"Attackers are motivated to gain access to organizations over remote access setups so they can try to discover relevant enterprise assets and users, seeking for vulnerabilities to gain persistence on key enterprise assets," it said. "We have recently witnessed compromised VPN solutions, including various cybersecurity vendors. In light of these events, we have been monitoring attempts to gain unauthorized access to VPNs of Check Point's customers."

On that front, Check Point reported recently seeing "a small number of login attempts using old VPN local accounts relying on unrecommended password-only authentication method."

"As of May 24, we encountered three attack attempts," Gil Messing, chief of staff at Check Point, told Information Security Media Group. "Upon further analysis by our special teams, we identified what we believe to be a potentially recurring pattern (around the same number). While there have been only a few attempts globally, it's enough to recognize a trend and, more importantly, a straightforward way to ensure it's unsuccessful."*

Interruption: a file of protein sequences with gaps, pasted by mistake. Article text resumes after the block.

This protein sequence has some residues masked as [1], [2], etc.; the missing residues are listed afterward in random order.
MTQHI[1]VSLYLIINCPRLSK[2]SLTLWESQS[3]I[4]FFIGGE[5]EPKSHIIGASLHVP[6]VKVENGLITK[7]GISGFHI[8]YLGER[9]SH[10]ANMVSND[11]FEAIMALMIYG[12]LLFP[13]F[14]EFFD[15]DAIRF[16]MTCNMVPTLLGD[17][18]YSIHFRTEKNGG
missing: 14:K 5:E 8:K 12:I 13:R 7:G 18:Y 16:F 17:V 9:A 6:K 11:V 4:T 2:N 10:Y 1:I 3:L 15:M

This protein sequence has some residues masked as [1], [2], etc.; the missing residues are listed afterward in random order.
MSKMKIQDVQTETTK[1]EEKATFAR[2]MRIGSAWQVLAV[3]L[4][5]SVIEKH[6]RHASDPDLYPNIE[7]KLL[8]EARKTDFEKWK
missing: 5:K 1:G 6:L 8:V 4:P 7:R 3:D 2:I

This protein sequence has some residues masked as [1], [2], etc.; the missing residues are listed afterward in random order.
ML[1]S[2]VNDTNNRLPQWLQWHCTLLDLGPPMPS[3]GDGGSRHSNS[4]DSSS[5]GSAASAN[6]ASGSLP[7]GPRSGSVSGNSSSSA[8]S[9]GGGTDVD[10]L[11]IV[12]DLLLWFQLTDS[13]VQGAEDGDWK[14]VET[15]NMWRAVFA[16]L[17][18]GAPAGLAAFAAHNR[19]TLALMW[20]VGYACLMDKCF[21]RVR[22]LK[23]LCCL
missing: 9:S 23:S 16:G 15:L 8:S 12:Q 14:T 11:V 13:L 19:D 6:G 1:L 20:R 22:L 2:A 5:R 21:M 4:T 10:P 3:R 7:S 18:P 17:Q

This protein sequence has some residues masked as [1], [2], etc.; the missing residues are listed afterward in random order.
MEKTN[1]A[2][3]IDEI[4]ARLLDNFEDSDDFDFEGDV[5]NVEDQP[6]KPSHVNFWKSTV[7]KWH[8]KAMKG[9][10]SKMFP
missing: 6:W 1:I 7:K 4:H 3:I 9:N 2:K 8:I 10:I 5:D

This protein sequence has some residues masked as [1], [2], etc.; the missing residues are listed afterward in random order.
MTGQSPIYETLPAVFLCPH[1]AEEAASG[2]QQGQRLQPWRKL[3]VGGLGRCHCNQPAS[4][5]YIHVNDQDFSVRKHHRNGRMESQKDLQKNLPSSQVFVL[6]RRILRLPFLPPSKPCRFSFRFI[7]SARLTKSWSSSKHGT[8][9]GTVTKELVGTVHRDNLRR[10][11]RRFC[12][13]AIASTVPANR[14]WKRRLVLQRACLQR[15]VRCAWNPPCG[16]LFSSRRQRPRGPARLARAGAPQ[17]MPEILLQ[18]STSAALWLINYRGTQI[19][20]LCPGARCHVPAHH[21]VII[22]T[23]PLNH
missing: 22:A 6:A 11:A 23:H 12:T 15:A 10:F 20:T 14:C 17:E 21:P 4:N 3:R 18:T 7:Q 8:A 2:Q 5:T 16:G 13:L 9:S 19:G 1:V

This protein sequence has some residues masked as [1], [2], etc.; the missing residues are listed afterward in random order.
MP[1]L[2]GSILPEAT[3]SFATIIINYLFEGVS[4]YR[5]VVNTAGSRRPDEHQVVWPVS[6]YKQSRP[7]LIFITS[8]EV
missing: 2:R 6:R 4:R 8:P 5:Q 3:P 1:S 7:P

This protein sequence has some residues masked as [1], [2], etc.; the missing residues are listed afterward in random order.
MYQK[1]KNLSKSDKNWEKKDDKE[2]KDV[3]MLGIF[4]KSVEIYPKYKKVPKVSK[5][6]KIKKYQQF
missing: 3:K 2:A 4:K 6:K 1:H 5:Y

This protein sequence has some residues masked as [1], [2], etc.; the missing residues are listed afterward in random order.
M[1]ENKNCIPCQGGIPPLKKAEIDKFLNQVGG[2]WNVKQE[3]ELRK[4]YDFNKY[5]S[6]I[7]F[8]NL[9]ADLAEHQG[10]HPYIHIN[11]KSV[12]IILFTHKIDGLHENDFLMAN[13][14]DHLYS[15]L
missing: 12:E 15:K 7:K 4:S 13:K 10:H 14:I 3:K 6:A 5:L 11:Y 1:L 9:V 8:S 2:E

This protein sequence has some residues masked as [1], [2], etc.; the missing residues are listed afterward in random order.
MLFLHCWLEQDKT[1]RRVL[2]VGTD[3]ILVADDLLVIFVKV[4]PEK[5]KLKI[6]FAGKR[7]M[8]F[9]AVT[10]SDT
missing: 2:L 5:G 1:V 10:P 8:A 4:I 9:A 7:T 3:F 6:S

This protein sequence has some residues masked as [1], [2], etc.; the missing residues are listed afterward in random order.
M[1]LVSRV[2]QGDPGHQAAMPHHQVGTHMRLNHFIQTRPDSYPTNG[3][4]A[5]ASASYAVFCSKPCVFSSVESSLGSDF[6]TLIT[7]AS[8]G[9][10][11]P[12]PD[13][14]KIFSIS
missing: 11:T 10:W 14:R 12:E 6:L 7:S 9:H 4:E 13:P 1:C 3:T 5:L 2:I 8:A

The company recommends organizations immediately find and disable any local account they may have set to allow password-only access.

Such accounts can exist in the company's Security Gateways, including the Quantum Security Gateway and CloudGuard Network Security products, and specifically in the software blades - aka modules - named Mobile Access and Remote Access VPN. "Remote access is integrated into every Check Point network firewall," the company's website says. "Configure client-to-site VPN or set up an SSL VPN Portal to connect from any browser."

The firm released detailed instructions for finding and disabling all local accounts set to only use passwords, including a script that can be used to hunt them down, as well as details of how to delete these user accounts from the Security Management Server database. The company also released a security hotfix that can be installed in Security Gateways to block any local account from being able to use password-only authentication to log into a remote access VPN.